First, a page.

In preparation for the community of Ravenswood’s approaching 150th celebrations, the local primary school was tasked with creating colourful artworks featuring iconic elements of the township. The best of these artworks would then be included as illustrations for a commemorative book celebrating Ravenswood’s 150 years of settlement and community.
Ravenswood State School students at the iconic Railway Hotel during their Plein Air Drawing Workshop with Flying Arts Facilitator, Lee FullARTon. Photographer: L. FullARTon
Approximately two hours’ drive south from Townsville is the small country town of Ravenswood. Well known for its iconic pubs ‘The Imperial Hotel’ and ‘The Railway Hotel’, Ravenswood is a humble gold mining community with a population of less than 500. The town has had a fascinating history full of ups and downs, from the first discovery of gold in 1868 – early 1900s, to almost complete desertion during war times in 1915. Many of Ravenswood’s iconic buildings remain from these historic periods and manage to capture the resilient character of the community. Ravenswood State School is the only school in the town, supporting students from Prep to Grade 6. The school has 24 students, most of whom come from families with generational links within the town.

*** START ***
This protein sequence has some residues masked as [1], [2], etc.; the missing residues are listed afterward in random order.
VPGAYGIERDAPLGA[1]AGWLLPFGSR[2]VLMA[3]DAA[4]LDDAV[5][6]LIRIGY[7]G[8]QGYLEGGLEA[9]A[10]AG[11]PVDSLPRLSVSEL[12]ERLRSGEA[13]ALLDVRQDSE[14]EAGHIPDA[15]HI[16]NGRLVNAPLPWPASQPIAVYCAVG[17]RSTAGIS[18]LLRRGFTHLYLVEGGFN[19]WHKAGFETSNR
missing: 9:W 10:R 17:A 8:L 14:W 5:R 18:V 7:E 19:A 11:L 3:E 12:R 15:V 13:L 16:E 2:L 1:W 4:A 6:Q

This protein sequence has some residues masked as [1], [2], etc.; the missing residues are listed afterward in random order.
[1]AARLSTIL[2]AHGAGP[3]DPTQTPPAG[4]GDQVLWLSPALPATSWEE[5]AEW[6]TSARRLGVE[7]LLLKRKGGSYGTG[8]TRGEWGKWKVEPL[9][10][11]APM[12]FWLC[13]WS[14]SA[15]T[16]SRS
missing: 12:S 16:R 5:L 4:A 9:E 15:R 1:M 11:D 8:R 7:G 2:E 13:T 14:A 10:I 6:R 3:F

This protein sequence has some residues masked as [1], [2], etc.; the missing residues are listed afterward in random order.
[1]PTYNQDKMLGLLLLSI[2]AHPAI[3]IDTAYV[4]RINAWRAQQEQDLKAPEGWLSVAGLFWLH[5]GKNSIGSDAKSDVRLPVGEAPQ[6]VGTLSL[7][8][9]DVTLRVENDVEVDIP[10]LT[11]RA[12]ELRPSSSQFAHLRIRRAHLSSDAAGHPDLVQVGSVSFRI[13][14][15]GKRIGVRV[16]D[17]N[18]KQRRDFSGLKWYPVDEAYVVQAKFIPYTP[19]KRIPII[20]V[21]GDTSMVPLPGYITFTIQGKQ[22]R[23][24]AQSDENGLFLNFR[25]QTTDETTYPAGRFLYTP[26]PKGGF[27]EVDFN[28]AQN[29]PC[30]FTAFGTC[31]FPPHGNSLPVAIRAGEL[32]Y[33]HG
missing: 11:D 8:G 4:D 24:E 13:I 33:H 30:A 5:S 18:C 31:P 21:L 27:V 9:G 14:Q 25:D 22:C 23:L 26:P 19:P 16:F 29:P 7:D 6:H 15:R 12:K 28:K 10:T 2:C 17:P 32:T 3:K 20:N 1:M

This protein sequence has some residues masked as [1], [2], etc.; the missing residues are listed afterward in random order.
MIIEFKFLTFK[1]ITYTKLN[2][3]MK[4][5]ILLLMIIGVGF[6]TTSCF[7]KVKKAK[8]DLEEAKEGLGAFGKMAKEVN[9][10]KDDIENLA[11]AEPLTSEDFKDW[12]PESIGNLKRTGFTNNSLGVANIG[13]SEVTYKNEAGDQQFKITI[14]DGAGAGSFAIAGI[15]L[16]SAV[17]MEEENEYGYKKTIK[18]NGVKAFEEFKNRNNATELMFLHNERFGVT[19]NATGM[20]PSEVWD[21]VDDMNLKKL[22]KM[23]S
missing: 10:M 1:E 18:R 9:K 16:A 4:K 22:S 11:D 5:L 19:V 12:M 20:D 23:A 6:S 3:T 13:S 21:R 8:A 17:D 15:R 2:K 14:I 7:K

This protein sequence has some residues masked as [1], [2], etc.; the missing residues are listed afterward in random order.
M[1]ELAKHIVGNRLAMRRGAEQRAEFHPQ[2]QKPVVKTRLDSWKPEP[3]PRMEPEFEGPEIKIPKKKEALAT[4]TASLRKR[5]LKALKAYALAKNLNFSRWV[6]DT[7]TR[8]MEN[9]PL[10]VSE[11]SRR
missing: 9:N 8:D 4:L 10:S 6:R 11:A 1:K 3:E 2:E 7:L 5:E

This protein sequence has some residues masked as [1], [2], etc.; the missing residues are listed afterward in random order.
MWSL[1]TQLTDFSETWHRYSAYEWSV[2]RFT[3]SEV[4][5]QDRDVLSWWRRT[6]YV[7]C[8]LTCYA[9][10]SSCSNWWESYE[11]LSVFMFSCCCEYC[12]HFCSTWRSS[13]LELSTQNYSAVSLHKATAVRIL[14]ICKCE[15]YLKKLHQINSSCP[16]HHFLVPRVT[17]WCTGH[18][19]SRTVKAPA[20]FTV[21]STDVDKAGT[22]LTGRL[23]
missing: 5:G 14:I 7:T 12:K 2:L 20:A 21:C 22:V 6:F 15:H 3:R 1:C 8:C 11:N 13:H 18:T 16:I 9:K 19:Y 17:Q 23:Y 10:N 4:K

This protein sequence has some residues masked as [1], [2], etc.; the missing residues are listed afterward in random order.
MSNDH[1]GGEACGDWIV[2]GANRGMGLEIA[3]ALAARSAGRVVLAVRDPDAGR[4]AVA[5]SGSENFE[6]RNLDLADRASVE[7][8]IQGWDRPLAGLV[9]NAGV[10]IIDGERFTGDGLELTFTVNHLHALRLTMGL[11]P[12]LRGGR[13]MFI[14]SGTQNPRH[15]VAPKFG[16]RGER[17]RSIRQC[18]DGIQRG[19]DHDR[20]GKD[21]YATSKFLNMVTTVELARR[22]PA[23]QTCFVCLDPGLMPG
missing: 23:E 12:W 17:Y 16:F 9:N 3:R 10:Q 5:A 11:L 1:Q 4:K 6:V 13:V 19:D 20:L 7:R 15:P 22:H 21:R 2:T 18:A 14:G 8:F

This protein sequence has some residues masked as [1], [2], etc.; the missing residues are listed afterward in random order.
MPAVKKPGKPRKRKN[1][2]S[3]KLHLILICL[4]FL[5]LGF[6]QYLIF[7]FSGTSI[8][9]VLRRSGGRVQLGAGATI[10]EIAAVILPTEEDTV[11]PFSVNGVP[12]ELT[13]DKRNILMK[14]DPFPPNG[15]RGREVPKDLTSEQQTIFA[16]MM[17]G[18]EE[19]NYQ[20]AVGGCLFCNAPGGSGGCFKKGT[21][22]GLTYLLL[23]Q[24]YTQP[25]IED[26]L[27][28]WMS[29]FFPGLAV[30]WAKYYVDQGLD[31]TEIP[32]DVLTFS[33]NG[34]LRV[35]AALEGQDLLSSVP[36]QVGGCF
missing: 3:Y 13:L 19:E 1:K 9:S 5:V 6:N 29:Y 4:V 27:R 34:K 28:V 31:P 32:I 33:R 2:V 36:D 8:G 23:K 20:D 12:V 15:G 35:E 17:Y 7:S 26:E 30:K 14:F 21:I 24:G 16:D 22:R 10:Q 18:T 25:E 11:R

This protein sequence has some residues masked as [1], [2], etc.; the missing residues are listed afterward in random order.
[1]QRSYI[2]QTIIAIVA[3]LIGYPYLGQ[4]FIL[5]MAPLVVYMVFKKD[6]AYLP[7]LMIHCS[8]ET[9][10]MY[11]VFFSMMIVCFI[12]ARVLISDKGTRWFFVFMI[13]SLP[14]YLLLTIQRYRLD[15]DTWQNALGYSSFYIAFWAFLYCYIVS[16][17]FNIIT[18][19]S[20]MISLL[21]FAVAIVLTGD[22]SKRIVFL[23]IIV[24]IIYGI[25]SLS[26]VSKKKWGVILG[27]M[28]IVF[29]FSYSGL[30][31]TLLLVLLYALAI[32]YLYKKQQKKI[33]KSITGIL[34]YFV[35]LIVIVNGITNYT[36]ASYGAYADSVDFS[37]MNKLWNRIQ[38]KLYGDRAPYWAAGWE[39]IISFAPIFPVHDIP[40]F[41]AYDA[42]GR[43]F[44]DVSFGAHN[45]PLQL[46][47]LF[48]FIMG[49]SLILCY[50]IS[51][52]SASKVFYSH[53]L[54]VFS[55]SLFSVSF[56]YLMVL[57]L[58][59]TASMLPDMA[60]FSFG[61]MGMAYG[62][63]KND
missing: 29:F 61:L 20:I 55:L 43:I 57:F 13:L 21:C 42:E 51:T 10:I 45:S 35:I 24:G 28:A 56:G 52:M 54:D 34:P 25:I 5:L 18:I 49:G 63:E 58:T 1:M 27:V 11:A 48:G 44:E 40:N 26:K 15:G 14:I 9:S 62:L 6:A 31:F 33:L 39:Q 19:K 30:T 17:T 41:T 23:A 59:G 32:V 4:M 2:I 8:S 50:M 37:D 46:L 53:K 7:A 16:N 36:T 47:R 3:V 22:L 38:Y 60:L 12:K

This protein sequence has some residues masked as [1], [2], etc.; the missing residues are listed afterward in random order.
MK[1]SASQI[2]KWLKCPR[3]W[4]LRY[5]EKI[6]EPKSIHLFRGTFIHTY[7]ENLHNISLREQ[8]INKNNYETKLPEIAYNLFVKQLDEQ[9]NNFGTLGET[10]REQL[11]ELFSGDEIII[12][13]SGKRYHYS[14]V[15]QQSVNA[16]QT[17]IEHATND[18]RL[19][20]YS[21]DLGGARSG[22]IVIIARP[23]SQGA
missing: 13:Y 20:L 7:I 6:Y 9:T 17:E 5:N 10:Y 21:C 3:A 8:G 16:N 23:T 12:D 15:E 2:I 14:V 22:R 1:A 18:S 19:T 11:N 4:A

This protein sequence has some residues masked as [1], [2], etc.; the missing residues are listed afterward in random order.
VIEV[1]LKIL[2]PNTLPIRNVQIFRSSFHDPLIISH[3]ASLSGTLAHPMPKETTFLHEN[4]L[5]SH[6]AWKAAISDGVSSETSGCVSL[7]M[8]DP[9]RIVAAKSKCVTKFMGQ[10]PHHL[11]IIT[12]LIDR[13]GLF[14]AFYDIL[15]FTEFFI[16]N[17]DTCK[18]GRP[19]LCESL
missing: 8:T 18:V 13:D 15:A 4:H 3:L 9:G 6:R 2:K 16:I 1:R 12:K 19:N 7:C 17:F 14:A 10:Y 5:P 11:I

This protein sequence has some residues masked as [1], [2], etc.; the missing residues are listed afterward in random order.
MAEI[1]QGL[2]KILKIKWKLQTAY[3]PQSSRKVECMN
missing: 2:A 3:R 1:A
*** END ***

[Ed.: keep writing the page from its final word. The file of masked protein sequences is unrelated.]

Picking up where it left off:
With a hearty country welcome, Flying Arts facilitator Lee FullARTon was embraced by the school and community for three full days of workshops where they learnt innovative painting, drawing and collage methods.
“There is something unique about country children that makes spending time in their company a real joy.” Lee recalled. “The staff and community were very professional and great to work with, all very generous and supportive in their own way.”